The second cholera pandemic began around 1829. Also originating in India, it spread along trade and military routes to Eastern and Central Asia and the Middle East. By the autumn of 1830, the disease had made it to Moscow. By 1831, the pandemic had spread throughout Europe, including Great Britain. By 1832 through 1833, the cholera pandemic had also made it to the US and Latin America. The pandemic eventually ceased with the strict imposition of health and hygiene protocols, but it would reemerge in many countries for nearly two decades. The third cholera outbreak struck between 1852-1860, also spreading beyond Asia. The fourth and fifth cholera pandemics — occurring between 1863 and 1875 and 1881 to 1896, respectively — were less severe than previous pandemics, but also took a heavy toll. Between 1872 and 1873 Hungary suffered 190,000 deaths. The sixth cholera pandemic (1899-1923) did not strike too severely, particularly in Western Europe and North America, due to advances in public health and sanitation. But the disease still ravaged India, Russia, the Middle East and Northern Africa. By 1923, cholera cases had dissipated throughout much of the world, except India where it killed more than half a million people between 1918 and 1919.

In 1889-1890, a flu pandemic — called the Russian flu or the Asiatic flu — struck three separate and distant locations, Bukhara in Central Asia (Turkestan), northwestern Canada, and Greenland. Before long it had spread across the globe. In the era of bacteriology, this was considered the first true epidemic, and much was learned from analyzing its cause. But it still claimed a death toll of one million.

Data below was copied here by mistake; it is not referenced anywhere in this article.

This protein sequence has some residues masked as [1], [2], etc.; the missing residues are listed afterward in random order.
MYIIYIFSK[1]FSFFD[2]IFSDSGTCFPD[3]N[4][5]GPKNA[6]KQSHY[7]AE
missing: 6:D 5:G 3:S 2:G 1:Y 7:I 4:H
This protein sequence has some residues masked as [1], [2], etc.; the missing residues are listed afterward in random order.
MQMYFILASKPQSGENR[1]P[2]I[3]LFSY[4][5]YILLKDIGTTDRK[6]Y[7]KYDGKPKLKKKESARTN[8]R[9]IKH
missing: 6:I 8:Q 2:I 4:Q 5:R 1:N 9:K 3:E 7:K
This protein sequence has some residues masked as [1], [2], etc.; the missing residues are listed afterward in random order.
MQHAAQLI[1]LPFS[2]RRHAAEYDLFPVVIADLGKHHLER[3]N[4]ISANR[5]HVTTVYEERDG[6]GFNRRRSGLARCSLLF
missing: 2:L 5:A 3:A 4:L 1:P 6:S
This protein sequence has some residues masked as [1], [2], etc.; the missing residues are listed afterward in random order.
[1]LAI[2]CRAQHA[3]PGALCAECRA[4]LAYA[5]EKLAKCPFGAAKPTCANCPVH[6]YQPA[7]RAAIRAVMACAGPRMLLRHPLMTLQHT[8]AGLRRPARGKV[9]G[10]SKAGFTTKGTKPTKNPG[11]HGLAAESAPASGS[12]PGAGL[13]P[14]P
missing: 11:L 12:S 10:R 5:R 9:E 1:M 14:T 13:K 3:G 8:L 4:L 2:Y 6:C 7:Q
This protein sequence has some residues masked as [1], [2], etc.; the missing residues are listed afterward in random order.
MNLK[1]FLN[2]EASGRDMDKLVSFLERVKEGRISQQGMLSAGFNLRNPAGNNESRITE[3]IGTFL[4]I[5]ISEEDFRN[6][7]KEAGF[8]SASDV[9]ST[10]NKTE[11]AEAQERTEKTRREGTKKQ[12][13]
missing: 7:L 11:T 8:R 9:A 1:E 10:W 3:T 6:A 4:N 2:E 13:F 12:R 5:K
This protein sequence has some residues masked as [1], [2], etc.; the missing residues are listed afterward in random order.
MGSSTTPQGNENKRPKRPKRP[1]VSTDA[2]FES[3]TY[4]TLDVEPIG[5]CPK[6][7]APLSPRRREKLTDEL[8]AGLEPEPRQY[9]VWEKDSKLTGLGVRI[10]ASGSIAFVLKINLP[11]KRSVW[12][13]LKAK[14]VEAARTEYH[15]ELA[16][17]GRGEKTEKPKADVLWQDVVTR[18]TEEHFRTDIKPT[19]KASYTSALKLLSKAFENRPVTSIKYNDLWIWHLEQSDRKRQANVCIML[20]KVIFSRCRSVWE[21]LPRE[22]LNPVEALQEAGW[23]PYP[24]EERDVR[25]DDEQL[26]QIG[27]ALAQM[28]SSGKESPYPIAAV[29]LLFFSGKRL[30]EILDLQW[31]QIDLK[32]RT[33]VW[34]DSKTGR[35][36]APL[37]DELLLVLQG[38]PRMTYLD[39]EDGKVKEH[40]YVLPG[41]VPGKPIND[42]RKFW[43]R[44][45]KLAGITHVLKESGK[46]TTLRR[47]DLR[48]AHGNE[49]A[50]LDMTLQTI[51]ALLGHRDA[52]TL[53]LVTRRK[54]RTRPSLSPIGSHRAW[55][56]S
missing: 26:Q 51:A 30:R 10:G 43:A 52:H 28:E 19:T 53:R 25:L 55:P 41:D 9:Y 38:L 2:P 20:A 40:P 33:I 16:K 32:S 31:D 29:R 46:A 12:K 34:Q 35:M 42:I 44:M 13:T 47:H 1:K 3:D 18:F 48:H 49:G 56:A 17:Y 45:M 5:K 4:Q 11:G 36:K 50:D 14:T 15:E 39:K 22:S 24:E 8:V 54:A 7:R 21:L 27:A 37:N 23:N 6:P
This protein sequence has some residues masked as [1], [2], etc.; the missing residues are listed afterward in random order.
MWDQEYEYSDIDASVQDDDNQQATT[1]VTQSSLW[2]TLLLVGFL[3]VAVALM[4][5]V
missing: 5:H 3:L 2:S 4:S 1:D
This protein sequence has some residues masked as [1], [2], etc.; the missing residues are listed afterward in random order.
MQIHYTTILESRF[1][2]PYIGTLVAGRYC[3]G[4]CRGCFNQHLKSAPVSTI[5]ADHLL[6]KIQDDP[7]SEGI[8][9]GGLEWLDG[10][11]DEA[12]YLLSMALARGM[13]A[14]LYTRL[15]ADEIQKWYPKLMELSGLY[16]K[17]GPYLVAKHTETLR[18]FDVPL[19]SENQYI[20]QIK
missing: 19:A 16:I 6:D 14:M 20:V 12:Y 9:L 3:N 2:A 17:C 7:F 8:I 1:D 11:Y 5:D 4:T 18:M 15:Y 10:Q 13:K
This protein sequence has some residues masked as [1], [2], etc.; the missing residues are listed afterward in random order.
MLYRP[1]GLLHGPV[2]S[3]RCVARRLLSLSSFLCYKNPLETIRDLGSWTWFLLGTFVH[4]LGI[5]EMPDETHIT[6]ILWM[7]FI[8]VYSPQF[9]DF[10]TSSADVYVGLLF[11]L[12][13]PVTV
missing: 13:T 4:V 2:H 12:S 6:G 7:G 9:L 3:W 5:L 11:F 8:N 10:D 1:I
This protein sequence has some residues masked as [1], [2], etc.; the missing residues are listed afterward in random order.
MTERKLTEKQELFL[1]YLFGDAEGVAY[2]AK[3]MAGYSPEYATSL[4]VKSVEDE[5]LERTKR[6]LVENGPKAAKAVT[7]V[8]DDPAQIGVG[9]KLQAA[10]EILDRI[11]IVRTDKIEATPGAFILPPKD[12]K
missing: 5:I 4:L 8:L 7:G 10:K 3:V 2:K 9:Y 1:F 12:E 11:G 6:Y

From 1346 to 1353, the bubonic plague, called the Black Death, ravaged Europe, Africa, and Asia, with a death toll estimated at between 75 and 200 million people. The widely varying estimates were due to lack of sophisticated tracking techniques at the time., It was thought to have been caused by fleas on the rats aboard merchant ships. As these ships reached various ports, the plague proliferated, devastating three continents.

The Plague of Justinian, a forerunner of the bubonic plague, killed some 25 million in Europe from 541-542 AD, mainly afflicting Emperor Justinian’s Byzantine Empire and the Mediterranean port cities. At its most severe, it killed up to 5,000 people a day in Constantinople alone.

The Antonine Plague, (named after the Roman emperor, Marcus Aurelius Antoninus) was either smallpox or measles. At any rate, it claimed a toll of 5 million in Asia Minor, Egypt, Greece, and Italy in 165 AD.

Will the coronavirus be the last pandemic in our lifetime? We can only turn to God for mercy and to men of learning to find a cure. As thousands of our fellowmen die, and as we ourselves face the threat of death, we realize that we are powerless alone. We need others to help us find a cure. We also realize how easily mankind can be diminished — and that we may be diminished ourselves, because we are a part of mankind. Indeed, John Donne’s poem gains new meaning for us:

“No Man Is an Island, entire of itself;

every man is a piece of the continent, a part of the main.

If a clod be washed away by the sea,

Europe is the less, as well as if a promontory were,

as well as if a manor of thy friend’s or of thine own were.

Any man’s death diminishes me,

because I am involved in mankind;

and therefore never send to know for whom the bell tolls;

it tolls for thee.”

Greg B. Macabenta is an advertising and communications man shuttling between San Francisco and Manila and providing unique insights on issues from both perspectives.